How To Explain Cookies To A Five-year-old

Stefano Maruzzi, VP EMEA, GoDaddy

“There are two kinds of cookie in this world. One is round, with chunks of chocolate inside, and tastes great with a cup of warm milk or hot chocolate. The other kind of cookie has no shape, is invisible to the eye, and remembers your favourite flavours but doesn’t actually taste of anything itself. We call this an Internet Cookie.

“Think about how you want your toys to be arranged just the way you like after somebody else plays with them – that’s what an Internet cookie does for you when you return to your favourite website. It can remember you, what you like, and sometimes even what your mum bought online to save her time, it’s almost like writing down a list for you. This means your favourite cartoon website can come up right away on the screen, or the Toys ‘R’ Us items you put in your online shopping basket are still in there ready for your mum to buy for your birthday.”

Mark Hall, public sector director at Redcentric

“Imagine writing down everything you do in your diary. The football match at Manchester United you went to, the burger you had at McDonalds, the video game you bought at Toys-R-Us.

“Now imagine if next time you went to the footie, or went for some Chicken McNuggets, or went to the toy store, they remembered you from last time and gave you a really nice welcome: Man Utd show you to your seat and get you a programme (because they know you like programmes, you always buy one); McDonalds offers you barbecue sauce with your nuggets (because they know it’s your favourite); and Toys-R-Us take you straight to the video section (because that’s the section you always visit first) but also suggest you take a look at bikes too (because you’re thinking about choosing your birthday present).

“But how did Man Utd, McDonalds and Toys-R-Us know this about you? Because they had seen the bits of your diary that talked about them (and they only saw their own information, no-one else’s) and using what they’d learnt they were able to make your next visit that much more personal, enjoyable and useful.”

Fraser Kyne, director of products at Bromium

“Sometimes when you go to a play centre you’ll get a sticker with your name on. It might also say where you come from, what games you like to play, or more importantly what food you’re allergic to. If you keep that sticker for next time you visit it saves time and gets you on the slides faster.”

Javvad Malik, security advocate at AlienVault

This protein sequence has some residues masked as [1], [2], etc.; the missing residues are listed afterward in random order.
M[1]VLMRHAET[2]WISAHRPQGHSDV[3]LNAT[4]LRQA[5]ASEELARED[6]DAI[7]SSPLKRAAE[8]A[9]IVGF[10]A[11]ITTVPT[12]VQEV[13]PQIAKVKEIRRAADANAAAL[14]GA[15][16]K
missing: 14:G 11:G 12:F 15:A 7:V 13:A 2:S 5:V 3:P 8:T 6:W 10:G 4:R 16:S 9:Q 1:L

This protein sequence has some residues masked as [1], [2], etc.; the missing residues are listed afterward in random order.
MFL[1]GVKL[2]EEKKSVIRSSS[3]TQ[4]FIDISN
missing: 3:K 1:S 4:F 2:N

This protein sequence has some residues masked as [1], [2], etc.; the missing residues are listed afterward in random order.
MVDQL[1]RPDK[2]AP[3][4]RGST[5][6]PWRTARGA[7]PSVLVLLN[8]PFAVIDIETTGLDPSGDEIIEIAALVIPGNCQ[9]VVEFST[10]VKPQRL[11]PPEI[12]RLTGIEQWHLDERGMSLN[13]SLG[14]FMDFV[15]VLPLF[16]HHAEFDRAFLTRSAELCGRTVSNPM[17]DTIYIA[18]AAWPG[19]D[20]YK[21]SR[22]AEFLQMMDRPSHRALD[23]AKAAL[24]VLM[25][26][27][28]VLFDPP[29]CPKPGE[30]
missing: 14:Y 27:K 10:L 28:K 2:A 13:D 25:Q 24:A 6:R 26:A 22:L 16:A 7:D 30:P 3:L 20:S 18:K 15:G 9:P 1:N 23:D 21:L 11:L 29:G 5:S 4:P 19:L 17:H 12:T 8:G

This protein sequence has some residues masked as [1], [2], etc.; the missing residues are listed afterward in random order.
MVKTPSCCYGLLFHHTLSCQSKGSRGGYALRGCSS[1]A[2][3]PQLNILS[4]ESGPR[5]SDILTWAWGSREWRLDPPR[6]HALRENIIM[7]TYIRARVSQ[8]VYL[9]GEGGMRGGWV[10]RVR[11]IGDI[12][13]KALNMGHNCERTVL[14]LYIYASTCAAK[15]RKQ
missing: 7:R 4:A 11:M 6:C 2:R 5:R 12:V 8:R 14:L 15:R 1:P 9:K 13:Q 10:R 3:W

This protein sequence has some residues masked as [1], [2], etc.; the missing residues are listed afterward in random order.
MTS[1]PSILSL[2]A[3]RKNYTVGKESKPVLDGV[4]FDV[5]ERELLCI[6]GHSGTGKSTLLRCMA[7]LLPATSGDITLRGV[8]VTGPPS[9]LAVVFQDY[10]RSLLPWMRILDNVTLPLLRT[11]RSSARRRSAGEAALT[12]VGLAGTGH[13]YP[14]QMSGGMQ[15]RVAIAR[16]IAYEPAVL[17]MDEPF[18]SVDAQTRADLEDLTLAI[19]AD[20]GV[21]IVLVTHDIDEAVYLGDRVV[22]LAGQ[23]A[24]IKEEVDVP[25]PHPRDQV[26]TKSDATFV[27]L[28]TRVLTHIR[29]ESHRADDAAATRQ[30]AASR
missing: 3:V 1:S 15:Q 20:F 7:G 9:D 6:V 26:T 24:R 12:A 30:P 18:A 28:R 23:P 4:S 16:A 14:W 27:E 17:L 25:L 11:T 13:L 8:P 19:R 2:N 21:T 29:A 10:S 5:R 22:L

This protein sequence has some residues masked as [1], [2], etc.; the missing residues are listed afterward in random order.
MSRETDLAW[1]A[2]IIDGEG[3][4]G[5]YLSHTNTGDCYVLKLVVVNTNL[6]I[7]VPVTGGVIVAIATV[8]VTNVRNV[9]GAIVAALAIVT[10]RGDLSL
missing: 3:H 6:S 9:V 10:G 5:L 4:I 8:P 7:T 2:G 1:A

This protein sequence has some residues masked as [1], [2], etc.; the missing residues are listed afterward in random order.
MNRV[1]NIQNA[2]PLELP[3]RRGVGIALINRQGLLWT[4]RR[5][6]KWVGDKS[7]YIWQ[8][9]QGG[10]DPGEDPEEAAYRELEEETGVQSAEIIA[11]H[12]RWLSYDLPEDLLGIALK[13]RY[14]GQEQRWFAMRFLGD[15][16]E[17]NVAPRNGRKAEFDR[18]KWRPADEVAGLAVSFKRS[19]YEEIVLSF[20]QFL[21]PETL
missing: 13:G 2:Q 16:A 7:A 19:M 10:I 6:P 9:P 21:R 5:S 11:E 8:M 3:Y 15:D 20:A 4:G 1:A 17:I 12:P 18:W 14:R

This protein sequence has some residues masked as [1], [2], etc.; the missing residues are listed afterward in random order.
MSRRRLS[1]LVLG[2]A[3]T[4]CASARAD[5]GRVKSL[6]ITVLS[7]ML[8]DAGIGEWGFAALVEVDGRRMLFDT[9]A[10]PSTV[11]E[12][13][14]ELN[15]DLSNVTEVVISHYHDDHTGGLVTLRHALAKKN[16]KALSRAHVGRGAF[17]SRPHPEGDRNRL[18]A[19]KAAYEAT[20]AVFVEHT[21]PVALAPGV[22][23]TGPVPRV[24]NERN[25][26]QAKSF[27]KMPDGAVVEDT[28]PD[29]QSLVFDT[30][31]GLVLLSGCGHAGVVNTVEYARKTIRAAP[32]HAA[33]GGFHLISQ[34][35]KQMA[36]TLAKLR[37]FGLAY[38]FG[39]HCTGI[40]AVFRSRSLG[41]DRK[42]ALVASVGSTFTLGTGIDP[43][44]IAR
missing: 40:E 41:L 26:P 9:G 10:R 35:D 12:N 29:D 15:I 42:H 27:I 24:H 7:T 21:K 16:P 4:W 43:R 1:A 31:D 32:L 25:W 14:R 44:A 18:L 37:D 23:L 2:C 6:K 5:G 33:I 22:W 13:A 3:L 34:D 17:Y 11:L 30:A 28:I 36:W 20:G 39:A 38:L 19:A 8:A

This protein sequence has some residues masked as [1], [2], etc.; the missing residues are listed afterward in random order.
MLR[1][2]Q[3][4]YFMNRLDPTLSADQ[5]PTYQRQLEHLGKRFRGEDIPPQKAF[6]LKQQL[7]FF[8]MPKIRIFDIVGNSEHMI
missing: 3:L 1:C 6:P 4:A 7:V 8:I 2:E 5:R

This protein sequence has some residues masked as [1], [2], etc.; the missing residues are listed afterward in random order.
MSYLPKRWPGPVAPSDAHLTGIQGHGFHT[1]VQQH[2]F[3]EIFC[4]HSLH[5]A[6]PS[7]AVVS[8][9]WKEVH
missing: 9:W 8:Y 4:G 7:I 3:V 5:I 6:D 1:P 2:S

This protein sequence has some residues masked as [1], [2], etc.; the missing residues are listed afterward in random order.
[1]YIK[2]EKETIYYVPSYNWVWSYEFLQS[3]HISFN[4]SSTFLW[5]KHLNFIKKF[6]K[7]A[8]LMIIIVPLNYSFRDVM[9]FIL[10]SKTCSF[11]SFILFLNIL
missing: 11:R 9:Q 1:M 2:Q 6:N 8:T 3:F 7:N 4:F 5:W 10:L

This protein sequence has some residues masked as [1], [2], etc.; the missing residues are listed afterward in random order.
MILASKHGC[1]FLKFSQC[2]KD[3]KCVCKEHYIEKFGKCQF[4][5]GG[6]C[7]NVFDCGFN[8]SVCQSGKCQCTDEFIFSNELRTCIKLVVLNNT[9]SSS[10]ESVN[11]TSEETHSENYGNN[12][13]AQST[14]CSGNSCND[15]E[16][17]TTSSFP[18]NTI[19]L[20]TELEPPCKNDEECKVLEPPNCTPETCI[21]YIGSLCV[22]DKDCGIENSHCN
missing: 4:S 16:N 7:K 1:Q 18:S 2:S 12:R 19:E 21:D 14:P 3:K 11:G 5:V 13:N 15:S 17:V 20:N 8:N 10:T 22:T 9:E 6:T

“In the world of computers, a cookie is not as crumbly as it sounds. A computer cookie is something which you pick up from nearly every website that you visit. Cookies are small text files that websites place on your computer in order to collect information about you. The cookie tracks the patterns of the way you use the website and then sends it back to the website owner so that they can better understand your needs and provide content especially for you. For example, if you search for “flowers” on Google, you may start getting adverts popping up for florists near you. That is because the cookie that Google put on your computer has remembered what you searched for.

“However, a law was put into place in 2011 which means that each website you visit has to ask for your permission before giving you a cookie. If you say no, the website will still work but perhaps not as well. There are certain tools which you can use to delete all the cookies that have been stored on your computer, because some people worry that their computers will get too fat and won’t work properly.”

Mark James, security specialist at IT Security Firm ESET

“A cookie is like a name badge and a video camera all built into one. When you visit a website a cookie can be created and stored onto your computer that may contain information on where you visited on the web and who you are. Just like a name badge websites can see this information about you and also see what websites you may have visited recently. Some cookies will store your username, passwords, where you live or even your game information if playing games on your computer but they can also store information about what websites you have been to recently. Cookies are not malware or large and will not slow your computer down, but they can be used by bad people to see where you have been so you do need to get the help of an adult to have them removed regularly.”